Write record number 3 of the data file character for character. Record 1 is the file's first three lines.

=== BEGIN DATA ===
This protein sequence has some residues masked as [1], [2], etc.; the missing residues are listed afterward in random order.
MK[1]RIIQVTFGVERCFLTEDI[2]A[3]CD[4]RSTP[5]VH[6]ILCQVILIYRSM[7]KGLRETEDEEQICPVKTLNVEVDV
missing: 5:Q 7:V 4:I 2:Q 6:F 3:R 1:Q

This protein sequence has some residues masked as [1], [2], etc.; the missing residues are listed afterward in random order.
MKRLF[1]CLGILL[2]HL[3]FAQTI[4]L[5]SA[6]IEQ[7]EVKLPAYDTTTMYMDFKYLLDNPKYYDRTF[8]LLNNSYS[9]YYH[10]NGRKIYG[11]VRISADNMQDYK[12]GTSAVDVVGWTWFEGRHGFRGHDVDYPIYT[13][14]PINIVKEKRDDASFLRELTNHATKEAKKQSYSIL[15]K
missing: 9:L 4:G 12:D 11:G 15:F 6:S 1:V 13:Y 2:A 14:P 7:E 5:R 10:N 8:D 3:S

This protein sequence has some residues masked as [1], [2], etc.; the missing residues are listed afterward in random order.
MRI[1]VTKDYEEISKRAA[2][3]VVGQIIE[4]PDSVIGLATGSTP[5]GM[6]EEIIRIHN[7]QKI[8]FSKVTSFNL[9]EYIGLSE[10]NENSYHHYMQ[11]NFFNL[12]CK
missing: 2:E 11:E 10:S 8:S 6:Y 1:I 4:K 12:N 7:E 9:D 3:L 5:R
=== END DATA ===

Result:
This protein sequence has some residues masked as [1], [2], etc.; the missing residues are listed afterward in random order.
MRI[1]VTKDYEEISKRAA[2][3]VVGQIIE[4]PDSVIGLATGSTP[5]GM[6]EEIIRIHN[7]QKI[8]FSKVTSFNL[9]EYIGLSE[10]NENSYHHYMQ[11]NFFNL[12]CK
missing: 2:E 11:E 10:S 8:S 6:Y 1:I 4:K 12:N 7:E 9:D 3:L 5:R